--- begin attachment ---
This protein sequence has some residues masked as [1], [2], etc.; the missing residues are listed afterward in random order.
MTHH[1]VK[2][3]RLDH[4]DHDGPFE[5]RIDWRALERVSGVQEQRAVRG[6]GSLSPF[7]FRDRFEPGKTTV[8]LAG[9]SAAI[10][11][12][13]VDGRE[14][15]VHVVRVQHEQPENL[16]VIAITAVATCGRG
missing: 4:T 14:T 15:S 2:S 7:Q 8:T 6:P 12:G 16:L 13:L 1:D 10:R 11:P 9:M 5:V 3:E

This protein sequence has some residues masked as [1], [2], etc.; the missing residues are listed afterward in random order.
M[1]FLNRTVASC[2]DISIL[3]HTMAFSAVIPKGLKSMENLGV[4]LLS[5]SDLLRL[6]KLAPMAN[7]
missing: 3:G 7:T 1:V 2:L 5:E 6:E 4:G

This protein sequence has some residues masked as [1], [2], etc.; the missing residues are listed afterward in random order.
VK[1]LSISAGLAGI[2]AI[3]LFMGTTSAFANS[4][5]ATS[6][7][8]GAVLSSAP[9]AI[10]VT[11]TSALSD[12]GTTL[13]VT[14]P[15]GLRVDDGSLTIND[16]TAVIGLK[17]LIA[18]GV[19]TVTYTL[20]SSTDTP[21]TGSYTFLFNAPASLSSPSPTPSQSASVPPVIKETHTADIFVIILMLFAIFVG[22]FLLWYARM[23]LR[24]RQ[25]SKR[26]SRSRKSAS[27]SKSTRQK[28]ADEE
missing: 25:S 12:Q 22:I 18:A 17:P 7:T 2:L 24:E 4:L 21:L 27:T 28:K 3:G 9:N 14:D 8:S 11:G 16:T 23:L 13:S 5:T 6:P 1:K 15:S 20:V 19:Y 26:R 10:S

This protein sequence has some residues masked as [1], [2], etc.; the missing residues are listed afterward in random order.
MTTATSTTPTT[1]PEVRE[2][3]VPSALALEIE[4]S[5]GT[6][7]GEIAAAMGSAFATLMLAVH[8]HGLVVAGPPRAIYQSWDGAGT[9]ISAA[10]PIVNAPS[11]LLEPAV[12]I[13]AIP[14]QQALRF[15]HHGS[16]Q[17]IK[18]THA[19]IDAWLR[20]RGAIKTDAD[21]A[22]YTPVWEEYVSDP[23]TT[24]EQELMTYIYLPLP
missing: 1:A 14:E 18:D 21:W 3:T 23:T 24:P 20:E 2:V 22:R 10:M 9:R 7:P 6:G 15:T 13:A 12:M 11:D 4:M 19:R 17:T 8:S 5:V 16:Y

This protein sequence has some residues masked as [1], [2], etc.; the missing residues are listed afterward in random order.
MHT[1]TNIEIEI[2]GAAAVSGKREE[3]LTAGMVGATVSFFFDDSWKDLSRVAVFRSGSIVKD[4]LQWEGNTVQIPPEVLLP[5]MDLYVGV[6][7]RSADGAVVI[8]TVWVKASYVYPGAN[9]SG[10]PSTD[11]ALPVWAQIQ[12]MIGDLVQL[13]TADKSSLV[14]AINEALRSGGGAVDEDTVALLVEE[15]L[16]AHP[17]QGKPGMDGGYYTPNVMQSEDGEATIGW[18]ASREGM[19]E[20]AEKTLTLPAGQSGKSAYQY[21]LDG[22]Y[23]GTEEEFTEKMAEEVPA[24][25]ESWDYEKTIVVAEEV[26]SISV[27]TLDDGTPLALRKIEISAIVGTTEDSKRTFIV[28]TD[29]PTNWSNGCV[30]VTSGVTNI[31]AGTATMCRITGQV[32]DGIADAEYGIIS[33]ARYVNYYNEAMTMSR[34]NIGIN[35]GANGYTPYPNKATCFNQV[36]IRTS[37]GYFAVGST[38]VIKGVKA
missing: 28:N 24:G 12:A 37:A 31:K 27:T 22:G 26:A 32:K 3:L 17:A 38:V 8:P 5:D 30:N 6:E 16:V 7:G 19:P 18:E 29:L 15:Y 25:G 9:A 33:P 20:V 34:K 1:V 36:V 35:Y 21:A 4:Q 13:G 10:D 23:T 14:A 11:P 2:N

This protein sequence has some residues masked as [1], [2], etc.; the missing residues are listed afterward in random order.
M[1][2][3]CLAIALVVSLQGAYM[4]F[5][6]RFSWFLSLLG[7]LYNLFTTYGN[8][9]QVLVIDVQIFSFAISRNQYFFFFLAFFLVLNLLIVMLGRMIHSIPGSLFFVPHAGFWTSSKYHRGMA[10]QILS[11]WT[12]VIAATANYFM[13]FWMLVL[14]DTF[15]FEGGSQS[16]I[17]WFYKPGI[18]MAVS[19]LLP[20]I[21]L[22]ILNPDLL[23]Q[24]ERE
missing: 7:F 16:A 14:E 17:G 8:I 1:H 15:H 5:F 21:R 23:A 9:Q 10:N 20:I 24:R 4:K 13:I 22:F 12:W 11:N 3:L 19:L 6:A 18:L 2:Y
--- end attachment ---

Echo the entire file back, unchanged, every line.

This protein sequence has some residues masked as [1], [2], etc.; the missing residues are listed afterward in random order.
MTHH[1]VK[2][3]RLDH[4]DHDGPFE[5]RIDWRALERVSGVQEQRAVRG[6]GSLSPF[7]FRDRFEPGKTTV[8]LAG[9]SAAI[10][11][12][13]VDGRE[14][15]VHVVRVQHEQPENL[16]VIAITAVATCGRG
missing: 4:T 14:T 15:S 2:S 7:Q 8:T 6:P 12:G 16:L 13:L 1:D 10:R 11:P 9:M 5:V 3:E

This protein sequence has some residues masked as [1], [2], etc.; the missing residues are listed afterward in random order.
M[1]FLNRTVASC[2]DISIL[3]HTMAFSAVIPKGLKSMENLGV[4]LLS[5]SDLLRL[6]KLAPMAN[7]
missing: 3:G 7:T 1:V 2:L 5:E 6:E 4:G

This protein sequence has some residues masked as [1], [2], etc.; the missing residues are listed afterward in random order.
VK[1]LSISAGLAGI[2]AI[3]LFMGTTSAFANS[4][5]ATS[6][7][8]GAVLSSAP[9]AI[10]VT[11]TSALSD[12]GTTL[13]VT[14]P[15]GLRVDDGSLTIND[16]TAVIGLK[17]LIA[18]GV[19]TVTYTL[20]SSTDTP[21]TGSYTFLFNAPASLSSPSPTPSQSASVPPVIKETHTADIFVIILMLFAIFVG[22]FLLWYARM[23]LR[24]RQ[25]SKR[26]SRSRKSAS[27]SKSTRQK[28]ADEE
missing: 25:S 12:Q 22:I 18:A 17:P 7:T 2:L 24:E 4:L 21:L 27:T 28:K 3:G 9:N 14:D 8:S 11:G 16:T 23:L 13:S 5:T 6:P 1:K 15:S 20:V 19:Y 26:R 10:S

This protein sequence has some residues masked as [1], [2], etc.; the missing residues are listed afterward in random order.
MTTATSTTPTT[1]PEVRE[2][3]VPSALALEIE[4]S[5]GT[6][7]GEIAAAMGSAFATLMLAVH[8]HGLVVAGPPRAIYQSWDGAGT[9]ISAA[10]PIVNAPS[11]LLEPAV[12]I[13]AIP[14]QQALRF[15]HHGS[16]Q[17]IK[18]THA[19]IDAWLR[20]RGAIKTDAD[21]A[22]YTPVWEEYVSDP[23]TT[24]EQELMTYIYLPLP
missing: 1:A 14:E 18:D 21:W 3:T 23:T 24:P 20:E 2:V 22:R 10:M 9:R 7:P 6:G 15:T 13:A 12:M 11:D 4:M 19:R 17:T 8:S 5:V 16:Y

This protein sequence has some residues masked as [1], [2], etc.; the missing residues are listed afterward in random order.
MHT[1]TNIEIEI[2]GAAAVSGKREE[3]LTAGMVGATVSFFFDDSWKDLSRVAVFRSGSIVKD[4]LQWEGNTVQIPPEVLLP[5]MDLYVGV[6][7]RSADGAVVI[8]TVWVKASYVYPGAN[9]SG[10]PSTD[11]ALPVWAQIQ[12]MIGDLVQL[13]TADKSSLV[14]AINEALRSGGGAVDEDTVALLVEE[15]L[16]AHP[17]QGKPGMDGGYYTPNVMQSEDGEATIGW[18]ASREGM[19]E[20]AEKTLTLPAGQSGKSAYQY[21]LDG[22]Y[23]GTEEEFTEKMAEEVPA[24][25]ESWDYEKTIVVAEEV[26]SISV[27]TLDDGTPLALRKIEISAIVGTTEDSKRTFIV[28]TD[29]PTNWSNGCV[30]VTSGVTNI[31]AGTATMCRITGQV[32]DGIADAEYGIIS[33]ARYVNYYNEAMTMSR[34]NIGIN[35]GANGYTPYPNKATCFNQV[36]IRTS[37]GYFAVGST[38]VIKGVKA
missing: 28:N 24:G 12:A 37:A 31:K 27:T 22:G 26:A 32:K 3:L 17:A 38:V 8:P 5:D 30:N 6:E 16:V 7:G 19:P 18:E 29:L 15:Y 25:G 9:A 33:P 20:V 34:K 1:V 36:V 35:Y 21:A 4:Q 13:G 10:D 23:T 14:A 11:P 2:N

This protein sequence has some residues masked as [1], [2], etc.; the missing residues are listed afterward in random order.
M[1][2][3]CLAIALVVSLQGAYM[4]F[5][6]RFSWFLSLLG[7]LYNLFTTYGN[8][9]QVLVIDVQIFSFAISRNQYFFFFLAFFLVLNLLIVMLGRMIHSIPGSLFFVPHAGFWTSSKYHRGMA[10]QILS[11]WT[12]VIAATANYFM[13]FWMLVL[14]DTF[15]FEGGSQS[16]I[17]WFYKPGI[18]MAVS[19]LLP[20]I[21]L[22]ILNPDLL[23]Q[24]ERE
missing: 7:F 16:A 14:E 17:G 8:I 1:H 15:H 5:F 21:R 23:A 9:Q 10:N 20:I 24:R 4:K 13:I 22:F 12:W 11:N 3:L 19:L 6:A 18:L 2:Y